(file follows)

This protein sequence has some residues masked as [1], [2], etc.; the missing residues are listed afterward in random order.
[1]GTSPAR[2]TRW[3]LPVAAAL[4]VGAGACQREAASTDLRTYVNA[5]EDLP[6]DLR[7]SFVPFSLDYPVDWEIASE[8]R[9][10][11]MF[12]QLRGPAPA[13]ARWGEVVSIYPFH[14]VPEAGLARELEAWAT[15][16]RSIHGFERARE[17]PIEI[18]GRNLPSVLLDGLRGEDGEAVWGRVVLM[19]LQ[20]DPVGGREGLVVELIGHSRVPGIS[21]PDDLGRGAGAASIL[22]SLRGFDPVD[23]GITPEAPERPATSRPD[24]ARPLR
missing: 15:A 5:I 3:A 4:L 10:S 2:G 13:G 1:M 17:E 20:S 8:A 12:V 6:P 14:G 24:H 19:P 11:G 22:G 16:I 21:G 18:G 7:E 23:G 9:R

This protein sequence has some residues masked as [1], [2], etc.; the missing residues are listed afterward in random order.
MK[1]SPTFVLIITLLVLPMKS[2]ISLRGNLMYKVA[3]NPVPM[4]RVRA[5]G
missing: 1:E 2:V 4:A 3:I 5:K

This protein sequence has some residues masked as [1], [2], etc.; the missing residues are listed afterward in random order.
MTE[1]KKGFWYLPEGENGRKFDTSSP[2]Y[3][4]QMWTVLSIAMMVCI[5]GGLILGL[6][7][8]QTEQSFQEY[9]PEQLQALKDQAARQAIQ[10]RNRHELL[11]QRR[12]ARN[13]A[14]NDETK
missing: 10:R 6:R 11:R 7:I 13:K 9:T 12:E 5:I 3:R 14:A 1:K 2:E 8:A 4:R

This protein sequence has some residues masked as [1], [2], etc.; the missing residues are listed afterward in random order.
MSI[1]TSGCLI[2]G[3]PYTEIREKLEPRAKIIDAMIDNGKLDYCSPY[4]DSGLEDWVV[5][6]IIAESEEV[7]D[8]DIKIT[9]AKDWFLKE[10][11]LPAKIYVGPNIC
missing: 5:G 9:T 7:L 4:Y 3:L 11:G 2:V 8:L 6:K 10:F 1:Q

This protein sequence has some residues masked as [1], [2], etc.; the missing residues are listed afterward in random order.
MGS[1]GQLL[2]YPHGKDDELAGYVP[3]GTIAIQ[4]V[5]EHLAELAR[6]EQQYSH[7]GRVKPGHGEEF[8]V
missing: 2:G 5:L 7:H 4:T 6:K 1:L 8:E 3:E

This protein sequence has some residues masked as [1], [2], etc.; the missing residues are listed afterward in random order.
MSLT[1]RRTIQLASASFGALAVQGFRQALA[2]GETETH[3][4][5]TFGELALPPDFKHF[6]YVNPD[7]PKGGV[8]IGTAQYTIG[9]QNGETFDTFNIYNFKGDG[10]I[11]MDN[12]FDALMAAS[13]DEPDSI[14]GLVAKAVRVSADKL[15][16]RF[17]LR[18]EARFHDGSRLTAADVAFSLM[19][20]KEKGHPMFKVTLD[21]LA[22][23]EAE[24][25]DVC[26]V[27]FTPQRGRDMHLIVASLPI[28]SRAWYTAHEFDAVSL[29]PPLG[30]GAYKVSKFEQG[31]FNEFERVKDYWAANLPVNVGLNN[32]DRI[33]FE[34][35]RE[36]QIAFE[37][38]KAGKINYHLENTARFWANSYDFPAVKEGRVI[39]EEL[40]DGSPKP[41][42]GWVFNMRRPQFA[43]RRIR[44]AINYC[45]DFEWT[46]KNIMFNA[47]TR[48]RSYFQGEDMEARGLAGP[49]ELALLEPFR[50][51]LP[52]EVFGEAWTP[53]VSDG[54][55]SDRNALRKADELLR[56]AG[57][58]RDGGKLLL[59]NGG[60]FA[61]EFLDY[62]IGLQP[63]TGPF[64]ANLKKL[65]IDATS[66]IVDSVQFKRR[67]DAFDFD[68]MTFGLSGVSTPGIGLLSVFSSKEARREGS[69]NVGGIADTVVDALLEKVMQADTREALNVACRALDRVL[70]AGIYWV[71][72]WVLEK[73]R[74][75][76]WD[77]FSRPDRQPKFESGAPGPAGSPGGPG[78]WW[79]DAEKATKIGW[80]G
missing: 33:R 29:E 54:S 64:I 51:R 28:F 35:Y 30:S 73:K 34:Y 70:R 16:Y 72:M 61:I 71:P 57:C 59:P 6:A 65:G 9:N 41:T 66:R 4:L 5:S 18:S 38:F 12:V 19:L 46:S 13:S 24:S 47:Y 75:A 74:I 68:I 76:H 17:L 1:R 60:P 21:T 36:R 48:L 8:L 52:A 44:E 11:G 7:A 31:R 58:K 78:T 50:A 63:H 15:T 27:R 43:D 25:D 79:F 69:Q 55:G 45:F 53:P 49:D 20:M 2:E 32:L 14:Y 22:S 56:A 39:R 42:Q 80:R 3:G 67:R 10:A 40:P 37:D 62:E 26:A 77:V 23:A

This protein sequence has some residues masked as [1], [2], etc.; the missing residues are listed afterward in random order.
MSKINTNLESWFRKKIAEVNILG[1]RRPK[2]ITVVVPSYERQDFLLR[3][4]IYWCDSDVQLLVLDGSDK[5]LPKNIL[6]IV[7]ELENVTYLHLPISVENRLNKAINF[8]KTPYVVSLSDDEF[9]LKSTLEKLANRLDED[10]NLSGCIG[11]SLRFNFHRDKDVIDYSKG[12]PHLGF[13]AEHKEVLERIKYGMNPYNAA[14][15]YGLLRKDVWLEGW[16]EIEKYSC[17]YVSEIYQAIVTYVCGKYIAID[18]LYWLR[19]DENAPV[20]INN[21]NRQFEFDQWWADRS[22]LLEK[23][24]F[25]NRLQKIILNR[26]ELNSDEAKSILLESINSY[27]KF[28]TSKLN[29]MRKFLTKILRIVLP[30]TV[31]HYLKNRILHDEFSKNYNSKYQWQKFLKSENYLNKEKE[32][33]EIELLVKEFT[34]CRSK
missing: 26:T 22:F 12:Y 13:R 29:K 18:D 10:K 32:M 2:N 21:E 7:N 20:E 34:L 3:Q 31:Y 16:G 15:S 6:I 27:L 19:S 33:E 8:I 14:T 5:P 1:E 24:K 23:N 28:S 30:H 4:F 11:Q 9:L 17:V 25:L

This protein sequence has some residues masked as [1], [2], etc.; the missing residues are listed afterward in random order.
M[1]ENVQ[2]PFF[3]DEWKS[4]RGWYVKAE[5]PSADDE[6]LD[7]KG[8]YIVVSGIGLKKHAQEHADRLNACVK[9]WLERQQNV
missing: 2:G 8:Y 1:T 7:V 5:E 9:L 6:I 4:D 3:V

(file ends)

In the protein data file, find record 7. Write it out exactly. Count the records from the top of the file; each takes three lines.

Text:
This protein sequence has some residues masked as [1], [2], etc.; the missing residues are listed afterward in random order.
MSKINTNLESWFRKKIAEVNILG[1]RRPK[2]ITVVVPSYERQDFLLR[3][4]IYWCDSDVQLLVLDGSDK[5]LPKNIL[6]IV[7]ELENVTYLHLPISVENRLNKAINF[8]KTPYVVSLSDDEF[9]LKSTLEKLANRLDED[10]NLSGCIG[11]SLRFNFHRDKDVIDYSKG[12]PHLGF[13]AEHKEVLERIKYGMNPYNAA[14][15]YGLLRKDVWLEGW[16]EIEKYSC[17]YVSEIYQAIVTYVCGKYIAID[18]LYWLR[19]DENAPV[20]INN[21]NRQFEFDQWWADRS[22]LLEK[23][24]F[25]NRLQKIILNR[26]ELNSDEAKSILLESINSY[27]KF[28]TSKLN[29]MRKFLTKILRIVLP[30]TV[31]HYLKNRILHDEFSKNYNSKYQWQKFLKSENYLNKEKE[32][33]EIELLVKEFT[34]CRSK
missing: 26:T 22:F 12:Y 13:R 29:K 18:D 10:K 32:M 2:N 21:E 7:N 20:E 34:L 3:Q 31:Y 16:G 15:S 6:I 27:L 19:S 33:E 8:I 14:T 5:P 1:E 24:K 23:N 28:S 30:H 4:F 11:Q 9:L 17:V 25:L